UTA Alumni Association provides support for new CAPPA lab
The UTA Alumni Association, Architecture Chapter, helped celebrate the opening of the College of Architecture, Planning and Public Affairs’ (CAPPA) new Community Design Lab with a generous gift to support student-led projects.
The alumni group donated $25,000 to the Design Build Program, which facilitates student-led projects in the Dallas, Arlington and Fort Worth communities.
Maria Martinez-Cosio, CAPPA interim dean, said the Community Design Lab provides students with increased opportunities for hands-on education.
“Hands-on education has become more prominent and important for students,” she said. “We’re grateful to the architecture alumni for the donation.”
The new Community Design Lab is in a 13,000-square-foot facility located on Cooper Street, a couple of blocks north of the UTA campus in the former home of the city’s downtown library. This facility serves as a learning center for students to apply classroom architectural principles using a variety of practical and real-world methods, such as construction materials testing and building and design practice.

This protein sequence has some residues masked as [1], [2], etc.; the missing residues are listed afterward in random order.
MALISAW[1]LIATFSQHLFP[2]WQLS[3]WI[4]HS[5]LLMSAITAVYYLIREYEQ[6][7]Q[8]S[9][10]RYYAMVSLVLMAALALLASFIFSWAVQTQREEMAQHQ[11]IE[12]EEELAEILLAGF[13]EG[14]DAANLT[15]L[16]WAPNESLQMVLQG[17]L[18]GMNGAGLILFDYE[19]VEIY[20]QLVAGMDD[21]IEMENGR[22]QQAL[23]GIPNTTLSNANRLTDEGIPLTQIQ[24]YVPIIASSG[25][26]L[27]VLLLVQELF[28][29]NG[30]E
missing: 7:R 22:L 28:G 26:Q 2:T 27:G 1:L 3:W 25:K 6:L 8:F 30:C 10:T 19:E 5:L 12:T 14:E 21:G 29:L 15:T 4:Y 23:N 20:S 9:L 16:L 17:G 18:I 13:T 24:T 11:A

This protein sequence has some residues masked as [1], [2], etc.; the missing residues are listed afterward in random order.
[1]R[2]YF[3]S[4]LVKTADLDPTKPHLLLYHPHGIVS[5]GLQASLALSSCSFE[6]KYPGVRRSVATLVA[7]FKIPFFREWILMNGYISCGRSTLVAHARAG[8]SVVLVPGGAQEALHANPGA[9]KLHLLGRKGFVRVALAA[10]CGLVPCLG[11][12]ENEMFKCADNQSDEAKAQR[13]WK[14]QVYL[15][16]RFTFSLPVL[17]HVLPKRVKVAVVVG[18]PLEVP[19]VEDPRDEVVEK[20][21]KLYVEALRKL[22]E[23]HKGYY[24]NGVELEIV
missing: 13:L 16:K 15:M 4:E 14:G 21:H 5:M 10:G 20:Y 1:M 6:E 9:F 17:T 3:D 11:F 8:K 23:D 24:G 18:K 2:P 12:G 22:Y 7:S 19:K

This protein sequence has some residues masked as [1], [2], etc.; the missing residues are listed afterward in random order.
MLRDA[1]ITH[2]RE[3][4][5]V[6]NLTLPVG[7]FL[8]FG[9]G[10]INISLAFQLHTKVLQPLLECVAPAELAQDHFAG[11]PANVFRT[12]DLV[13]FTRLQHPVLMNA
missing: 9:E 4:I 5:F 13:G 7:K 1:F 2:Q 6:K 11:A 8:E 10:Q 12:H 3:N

In previous lab projects, students have produced micro houses and worked with Tarrant County’s Housing Channel—an organization with a 28-year history of revitalizing neighborhoods and providing quality, affordable housing solutions—to provide lower-cost homes for qualified families.
Brad Bell, director of the School of Architecture, said the new facility will allow students to take on more community projects and will provide more space for nonprofit partners such as the Housing Channel.
We want to push up the building part of architecture to four or five projects each semester, Bell said. The front part of the new lab is a community engagement section. This will be where we can meet with nonprofits, determine a strategy for their needs and start designing that plan.
The back half of the lab has a workshop and build spaces that include prototype floors, advanced material fabrication and woodworking areas, Bell said.